I’m back! The re-orchestration work for the upcoming tour has now all been done, the showbiz idyll that is life here at the Gables has gone back to normal and I can now bring myself to look at a computer screen for fun again. During the last couple of months, the looming presence of the constant need to enter musical notes onto a computer score has brought me into close contact with my own guilty streak, imbued at an early age by a good catholic education at St. Agnes of the Nine Wounds. It became harder and harder as the weeks wore on and the deadline neared to pull myself from the computer to go and do normal things such as eat, sleep or write the Plog because of Sister Immaculata my imaginary invisible Irish Nun friend wagging her finger in my face reminding me that there was good work to be done, and only The Devil would want to watch Top Gear at a time like this. Thus it came as a considerable relief at 2.35 last Friday afternoon that the final keystroke fell on the final bar of the final piece. I came indoors from the Home Production and Music Preparation suite, or shed, and did what every right thinking chap who has just finished preparing enough sheet music to cover the proposed new runway at Heathrow would do and put a DVD on about the day-to-day life in Aldenham Bus Works in the 1950’s. Sister Immaculata was nowhere to be seen, Her Indoors had prepared a special celebratory helping of Anchovies On Toast and Horlicks, and as the glorious London Transport R.P. voice-over flowed mellifluously from the telly, I drifted off into a fabulous kip.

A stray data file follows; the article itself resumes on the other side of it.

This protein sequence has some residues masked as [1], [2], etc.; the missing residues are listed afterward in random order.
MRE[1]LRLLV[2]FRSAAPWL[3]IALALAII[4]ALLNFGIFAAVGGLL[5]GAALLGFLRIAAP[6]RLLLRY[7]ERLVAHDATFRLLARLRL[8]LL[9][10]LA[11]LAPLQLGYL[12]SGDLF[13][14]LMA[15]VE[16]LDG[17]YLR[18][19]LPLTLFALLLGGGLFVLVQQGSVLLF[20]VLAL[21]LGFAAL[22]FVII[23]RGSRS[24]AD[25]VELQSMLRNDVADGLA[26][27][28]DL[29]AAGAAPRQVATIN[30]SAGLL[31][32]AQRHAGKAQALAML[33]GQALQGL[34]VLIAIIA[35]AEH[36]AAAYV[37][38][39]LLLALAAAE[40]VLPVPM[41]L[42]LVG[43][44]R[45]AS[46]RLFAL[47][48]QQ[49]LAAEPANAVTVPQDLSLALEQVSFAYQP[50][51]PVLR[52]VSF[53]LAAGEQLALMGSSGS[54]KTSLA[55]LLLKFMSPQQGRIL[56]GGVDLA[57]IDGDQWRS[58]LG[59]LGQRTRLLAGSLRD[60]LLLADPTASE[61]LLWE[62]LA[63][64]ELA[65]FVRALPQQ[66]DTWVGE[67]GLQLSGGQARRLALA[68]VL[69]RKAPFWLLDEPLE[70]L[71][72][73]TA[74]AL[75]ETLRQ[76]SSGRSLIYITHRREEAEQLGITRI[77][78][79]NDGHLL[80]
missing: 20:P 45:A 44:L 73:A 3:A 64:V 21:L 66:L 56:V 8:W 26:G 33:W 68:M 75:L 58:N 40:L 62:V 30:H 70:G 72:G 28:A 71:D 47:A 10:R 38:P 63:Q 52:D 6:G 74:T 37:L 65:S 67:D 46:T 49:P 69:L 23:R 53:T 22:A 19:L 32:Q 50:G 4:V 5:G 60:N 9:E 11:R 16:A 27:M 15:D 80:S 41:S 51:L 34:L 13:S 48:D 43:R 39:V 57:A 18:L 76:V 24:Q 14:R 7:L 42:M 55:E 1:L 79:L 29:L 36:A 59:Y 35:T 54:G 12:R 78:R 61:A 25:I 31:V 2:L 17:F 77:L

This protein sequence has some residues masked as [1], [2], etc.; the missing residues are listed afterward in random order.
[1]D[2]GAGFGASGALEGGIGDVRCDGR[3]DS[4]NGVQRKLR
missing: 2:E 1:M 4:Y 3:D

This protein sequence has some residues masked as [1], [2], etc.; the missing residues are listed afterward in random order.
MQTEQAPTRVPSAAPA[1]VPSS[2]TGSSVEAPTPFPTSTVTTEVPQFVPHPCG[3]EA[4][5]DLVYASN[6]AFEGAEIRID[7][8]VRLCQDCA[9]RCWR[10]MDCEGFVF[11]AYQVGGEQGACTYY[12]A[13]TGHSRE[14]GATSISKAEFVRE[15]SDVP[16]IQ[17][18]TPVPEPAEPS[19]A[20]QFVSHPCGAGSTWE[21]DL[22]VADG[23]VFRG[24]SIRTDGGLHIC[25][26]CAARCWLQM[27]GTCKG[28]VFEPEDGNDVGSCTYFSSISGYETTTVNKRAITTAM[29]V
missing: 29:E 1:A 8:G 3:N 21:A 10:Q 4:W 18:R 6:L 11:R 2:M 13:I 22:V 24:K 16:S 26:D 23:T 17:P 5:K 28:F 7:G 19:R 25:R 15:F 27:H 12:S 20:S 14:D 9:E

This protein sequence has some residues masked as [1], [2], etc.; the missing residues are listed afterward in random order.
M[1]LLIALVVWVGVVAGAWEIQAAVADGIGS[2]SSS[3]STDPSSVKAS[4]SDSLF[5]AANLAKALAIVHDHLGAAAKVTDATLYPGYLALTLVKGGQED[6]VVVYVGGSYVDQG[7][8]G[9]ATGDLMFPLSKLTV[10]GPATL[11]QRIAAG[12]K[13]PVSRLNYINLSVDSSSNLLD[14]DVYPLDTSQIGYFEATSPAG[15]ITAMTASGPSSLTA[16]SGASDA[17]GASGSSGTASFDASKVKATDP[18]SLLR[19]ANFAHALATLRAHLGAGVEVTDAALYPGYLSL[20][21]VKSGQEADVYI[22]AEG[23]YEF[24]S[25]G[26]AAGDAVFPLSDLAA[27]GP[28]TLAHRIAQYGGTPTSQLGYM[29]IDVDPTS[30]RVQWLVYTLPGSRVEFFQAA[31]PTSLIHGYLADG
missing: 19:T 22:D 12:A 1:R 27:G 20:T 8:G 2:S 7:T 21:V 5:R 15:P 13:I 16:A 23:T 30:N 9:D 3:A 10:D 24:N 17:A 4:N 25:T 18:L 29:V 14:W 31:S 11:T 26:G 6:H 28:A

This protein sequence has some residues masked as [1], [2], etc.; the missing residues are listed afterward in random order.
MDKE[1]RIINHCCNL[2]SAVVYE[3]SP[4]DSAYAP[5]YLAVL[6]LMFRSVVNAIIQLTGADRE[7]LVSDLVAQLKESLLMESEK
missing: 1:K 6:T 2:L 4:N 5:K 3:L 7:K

As we’re well into December, we’re well into the Christmas run at Boisdale Of Canary Wharf where a team of crack functioneers and I are laying on a Vegas- style cabaret show all month for the office party set. A regular club gig is something of a rarity these days- I get to leave my sax in a lock-up at the venue so I have nothing to carry on the tube, and at the end of the evening we get to say a phrase which musicians haven’t used since about 1978- “See You Tomorrow”. The commute entails a good hour on the Jubilee Line. Although the good chaps at LT are planning a new extension of the track to link The Gables directly to London’s Glittering West End, I’m currently happy to use the existing public terminus at Stanmore down to Canary Wharf. As well as the finishing of the Big Project, last Friday saw the busiest night of the year for going out on the town, according to the papers. Life on the Jubilee line would certainly have seemed to bear this out. On the way home from the gig the 11.53 was jam packed! At the end of the carriage was a very tall chap who had clearly become really quite refreshed with cunning use of beer, wine and spirits. As the human stomach is not really designed to take such a vibrant and interesting mix in such quantities, he was, in the words of Barney Dickenson who was travelling with me, “About To Blow”. Although three sheets to the wind, the poor chap was not without gallantry, and at the next stop he was straight out of the door to find relief in a litter bin, thus saving all of us in the carriage from unimaginable horror. Two stops later, his seat was occupied by a sweet little old lady, grey hair up in a bun, knitting. It occurred to me that her presence and comfort there owed much to the honorable actions of Nigel from Dockets Inwards of which she was completely unaware. Funny old thing, life.
During the last punch-drunk days of the re-scoring, I’d come to rely on the Jubilee Hour as my rest period of the day, and fiddling around with the iPhone on one of these journeys I came across an old disused Plog written during the opening stages of the whole Orchestration thing. For completeness, here it is-
November 7 2013
It’s been another long week shackled to the desk with the Herculean task of reducing two hours worth of Irving Berlin classics arranged for orchestra down to a rather more modest 16-piece. After a day’s worth of staring balefully at the merciless flicker of the laptop screen, it has been hard to drum up the enthusiasm to repeat the procedure for fun and put key to pad in order to cobble together a Plog.